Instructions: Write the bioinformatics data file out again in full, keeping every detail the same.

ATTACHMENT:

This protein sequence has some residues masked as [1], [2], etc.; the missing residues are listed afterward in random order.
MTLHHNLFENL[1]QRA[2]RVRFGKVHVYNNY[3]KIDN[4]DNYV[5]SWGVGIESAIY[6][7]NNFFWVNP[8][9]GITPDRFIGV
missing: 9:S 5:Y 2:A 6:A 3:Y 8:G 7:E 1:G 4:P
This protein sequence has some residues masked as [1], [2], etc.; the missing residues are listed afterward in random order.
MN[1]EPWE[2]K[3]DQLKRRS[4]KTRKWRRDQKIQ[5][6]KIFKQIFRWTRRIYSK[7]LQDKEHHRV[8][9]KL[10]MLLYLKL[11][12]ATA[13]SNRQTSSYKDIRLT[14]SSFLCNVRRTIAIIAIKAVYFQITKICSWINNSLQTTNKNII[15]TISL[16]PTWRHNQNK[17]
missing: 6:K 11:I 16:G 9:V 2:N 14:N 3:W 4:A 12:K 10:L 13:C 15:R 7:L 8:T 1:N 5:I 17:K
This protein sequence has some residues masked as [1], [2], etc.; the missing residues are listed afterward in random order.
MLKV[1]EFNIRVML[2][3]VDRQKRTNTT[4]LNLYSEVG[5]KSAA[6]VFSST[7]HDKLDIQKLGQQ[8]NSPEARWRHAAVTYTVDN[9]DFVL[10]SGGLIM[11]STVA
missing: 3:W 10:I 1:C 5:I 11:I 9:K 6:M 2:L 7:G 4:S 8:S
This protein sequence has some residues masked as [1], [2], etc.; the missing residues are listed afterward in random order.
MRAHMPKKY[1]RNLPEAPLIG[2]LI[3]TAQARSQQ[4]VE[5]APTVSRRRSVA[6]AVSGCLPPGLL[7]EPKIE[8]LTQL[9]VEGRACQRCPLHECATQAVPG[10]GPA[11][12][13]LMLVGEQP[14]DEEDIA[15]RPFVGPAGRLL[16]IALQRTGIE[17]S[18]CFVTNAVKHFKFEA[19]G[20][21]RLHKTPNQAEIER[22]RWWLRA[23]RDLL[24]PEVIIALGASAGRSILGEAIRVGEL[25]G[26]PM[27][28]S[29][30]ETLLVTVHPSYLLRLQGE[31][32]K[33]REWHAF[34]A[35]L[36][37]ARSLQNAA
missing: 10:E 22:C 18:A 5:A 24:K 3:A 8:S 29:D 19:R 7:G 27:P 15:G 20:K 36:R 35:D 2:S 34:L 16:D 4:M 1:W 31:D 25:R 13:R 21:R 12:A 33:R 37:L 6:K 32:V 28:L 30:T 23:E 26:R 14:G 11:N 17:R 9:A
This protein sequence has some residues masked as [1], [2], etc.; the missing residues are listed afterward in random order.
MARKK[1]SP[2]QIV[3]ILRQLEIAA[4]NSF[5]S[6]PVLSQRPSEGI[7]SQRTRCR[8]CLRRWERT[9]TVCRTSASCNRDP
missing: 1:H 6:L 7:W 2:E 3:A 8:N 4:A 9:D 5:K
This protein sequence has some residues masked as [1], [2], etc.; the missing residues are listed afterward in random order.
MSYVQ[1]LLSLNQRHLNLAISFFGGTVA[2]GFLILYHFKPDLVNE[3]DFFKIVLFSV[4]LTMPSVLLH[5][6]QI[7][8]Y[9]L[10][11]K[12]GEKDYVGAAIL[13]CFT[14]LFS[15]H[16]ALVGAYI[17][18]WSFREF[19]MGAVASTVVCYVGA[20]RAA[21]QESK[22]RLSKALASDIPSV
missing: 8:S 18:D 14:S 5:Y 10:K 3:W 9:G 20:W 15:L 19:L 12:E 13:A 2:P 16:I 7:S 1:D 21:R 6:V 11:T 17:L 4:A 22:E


This protein sequence has some residues masked as [1], [2], etc.; the missing residues are listed afterward in random order.
MTLHHNLFENL[1]QRA[2]RVRFGKVHVYNNY[3]KIDN[4]DNYV[5]SWGVGIESAIY[6][7]NNFFWVNP[8][9]GITPDRFIGV
missing: 9:S 5:Y 2:A 6:A 3:Y 8:G 7:E 1:G 4:P
This protein sequence has some residues masked as [1], [2], etc.; the missing residues are listed afterward in random order.
MN[1]EPWE[2]K[3]DQLKRRS[4]KTRKWRRDQKIQ[5][6]KIFKQIFRWTRRIYSK[7]LQDKEHHRV[8][9]KL[10]MLLYLKL[11][12]ATA[13]SNRQTSSYKDIRLT[14]SSFLCNVRRTIAIIAIKAVYFQITKICSWINNSLQTTNKNII[15]TISL[16]PTWRHNQNK[17]
missing: 6:K 11:I 16:G 9:V 2:N 14:N 3:W 4:A 12:K 10:L 13:C 15:R 7:L 8:T 1:N 5:I 17:K
This protein sequence has some residues masked as [1], [2], etc.; the missing residues are listed afterward in random order.
MLKV[1]EFNIRVML[2][3]VDRQKRTNTT[4]LNLYSEVG[5]KSAA[6]VFSST[7]HDKLDIQKLGQQ[8]NSPEARWRHAAVTYTVDN[9]DFVL[10]SGGLIM[11]STVA
missing: 3:W 10:I 1:C 5:I 11:I 9:K 6:M 2:L 7:G 4:S 8:S
This protein sequence has some residues masked as [1], [2], etc.; the missing residues are listed afterward in random order.
MRAHMPKKY[1]RNLPEAPLIG[2]LI[3]TAQARSQQ[4]VE[5]APTVSRRRSVA[6]AVSGCLPPGLL[7]EPKIE[8]LTQL[9]VEGRACQRCPLHECATQAVPG[10]GPA[11][12][13]LMLVGEQP[14]DEEDIA[15]RPFVGPAGRLL[16]IALQRTGIE[17]S[18]CFVTNAVKHFKFEA[19]G[20][21]RLHKTPNQAEIER[22]RWWLRA[23]RDLL[24]PEVIIALGASAGRSILGEAIRVGEL[25]G[26]PM[27][28]S[29][30]ETLLVTVHPSYLLRLQGE[31][32]K[33]REWHAF[34]A[35]L[36][37]ARSLQNAA
missing: 10:E 22:C 18:A 5:A 24:K 3:A 8:S 29:D 19:R 7:G 27:P 15:G 20:K 36:R 35:D 2:S 34:L 16:D 4:M 1:W 31:D 25:R 13:R 21:R 12:A 33:R 37:L 6:K 32:V 28:L 30:T 23:E 26:R 14:G 11:N 17:R 9:A
This protein sequence has some residues masked as [1], [2], etc.; the missing residues are listed afterward in random order.
MARKK[1]SP[2]QIV[3]ILRQLEIAA[4]NSF[5]S[6]PVLSQRPSEGI[7]SQRTRCR[8]CLRRWERT[9]TVCRTSASCNRDP
missing: 1:H 6:L 7:W 2:E 3:A 8:N 4:A 9:D 5:K
This protein sequence has some residues masked as [1], [2], etc.; the missing residues are listed afterward in random order.
MSYVQ[1]LLSLNQRHLNLAISFFGGTVA[2]GFLILYHFKPDLVNE[3]DFFKIVLFSV[4]LTMPSVLLH[5][6]QI[7][8]Y[9]L[10][11]K[12]GEKDYVGAAIL[13]CFT[14]LFS[15]H[16]ALVGAYI[17][18]WSFREF[19]MGAVASTVVCYVGA[20]RAA[21]QESK[22]RLSKALASDIPSV
missing: 8:S 18:D 14:S 5:Y 10:K 3:W 9:G 20:W 15:L 19:L 12:E 13:A 2:P 16:I 7:S 1:D 21:R 6:V 11:T 17:L 4:A 22:E